Fake German heiress Anna Sorokin is sentenced to four to 12 years

Mail Online | 5/9/2019 | Emily Crane For Dailymail.com
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Fake German heiress Anna Sorokin has been sentenced to four to 12 years in prison for swindling tens of thousands of dollars from banks and hotels that she used to bankroll her lavish New York lifestyle.

The 28-year-old con artist was sentenced in a Manhattan court on Thursday following her conviction last month on multiple counts of grand larceny and theft of services.

Apologize - Mistakes - Sorokin - Moment - Sentence

'I apologize for the mistakes I made,' Sorokin said just moment before her sentence was handed down.

Judge Diane Kiesel said during the sentencing that she was 'stunned by the depth of the defendant's deception'.

Addition - Prison - Sentence - Sorokin - Restitution

In addition to the prison sentence, Sorokin was ordered to pay nearly $199,000 in restitution and $24,000 in fines.

The U.S. Immigration and Customs Enforcement has said it will seek to deport Sorokin to Germany following her release from state custody because she overstayed her 2017 visa.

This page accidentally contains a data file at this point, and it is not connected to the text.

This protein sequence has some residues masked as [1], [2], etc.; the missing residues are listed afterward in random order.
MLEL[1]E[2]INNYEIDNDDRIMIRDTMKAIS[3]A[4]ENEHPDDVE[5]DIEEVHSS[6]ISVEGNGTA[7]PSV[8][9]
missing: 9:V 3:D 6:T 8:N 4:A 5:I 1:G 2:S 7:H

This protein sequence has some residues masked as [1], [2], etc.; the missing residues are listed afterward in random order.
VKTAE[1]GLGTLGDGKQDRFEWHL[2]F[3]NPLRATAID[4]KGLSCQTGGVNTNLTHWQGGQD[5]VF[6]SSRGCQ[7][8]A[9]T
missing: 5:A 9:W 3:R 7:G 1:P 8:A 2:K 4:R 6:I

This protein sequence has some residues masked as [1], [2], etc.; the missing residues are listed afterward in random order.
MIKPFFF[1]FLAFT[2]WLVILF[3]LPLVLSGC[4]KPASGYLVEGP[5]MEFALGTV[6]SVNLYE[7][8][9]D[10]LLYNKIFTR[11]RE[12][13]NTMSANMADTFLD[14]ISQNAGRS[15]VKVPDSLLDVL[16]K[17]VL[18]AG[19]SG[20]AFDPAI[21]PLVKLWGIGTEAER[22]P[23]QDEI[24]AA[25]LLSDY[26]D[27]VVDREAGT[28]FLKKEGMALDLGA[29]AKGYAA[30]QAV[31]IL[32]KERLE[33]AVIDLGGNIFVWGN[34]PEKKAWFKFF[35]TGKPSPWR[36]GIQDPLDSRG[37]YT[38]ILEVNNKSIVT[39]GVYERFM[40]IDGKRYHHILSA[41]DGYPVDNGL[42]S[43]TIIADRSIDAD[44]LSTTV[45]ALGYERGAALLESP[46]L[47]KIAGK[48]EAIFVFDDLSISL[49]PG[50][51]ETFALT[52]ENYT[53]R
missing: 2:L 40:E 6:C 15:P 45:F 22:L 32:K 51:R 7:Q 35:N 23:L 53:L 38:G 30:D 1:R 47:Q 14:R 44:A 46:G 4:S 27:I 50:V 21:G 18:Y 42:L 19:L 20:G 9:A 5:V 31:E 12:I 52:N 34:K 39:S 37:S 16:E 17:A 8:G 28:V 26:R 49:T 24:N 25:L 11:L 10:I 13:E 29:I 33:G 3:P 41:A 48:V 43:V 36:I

Sorokin - Custody - Rikers - Island - October

Sorokin has been in custody at Rikers Island since her October 2017 arrest and was facing 15 years in prison.

Her grifting ruse between 2016 and 2017 included forging her identity as a wealthy German heiress known as Anna Delvey and falsifying bank records to further her scam.

Prosecutors - Bill - Plane - Bills - Stays

In all, prosecutors accused her of stealing some $275,000, including a $35,400 bill for a private plane, as well as unpaid bills for her month-long stays in five-star New York hotel rooms and upscale restaurants.

Sorokin defrauded financial institutions and Manhattan's social elite into believing she had an overseas fortune of about $67 million that could cover her jet-setting lifestyle, high-end clothing and lavish hotel stays.

Part - Scam - Prosecutors - Bank - Statements

As part of the scam, prosecutors say she peddled bogus bank statements in her quest for a $22 million loan to fund a private arts club. She ended up being denied that loan but persuaded one bank to lend her $100,000 that...
(Excerpt) Read more at: Mail Online
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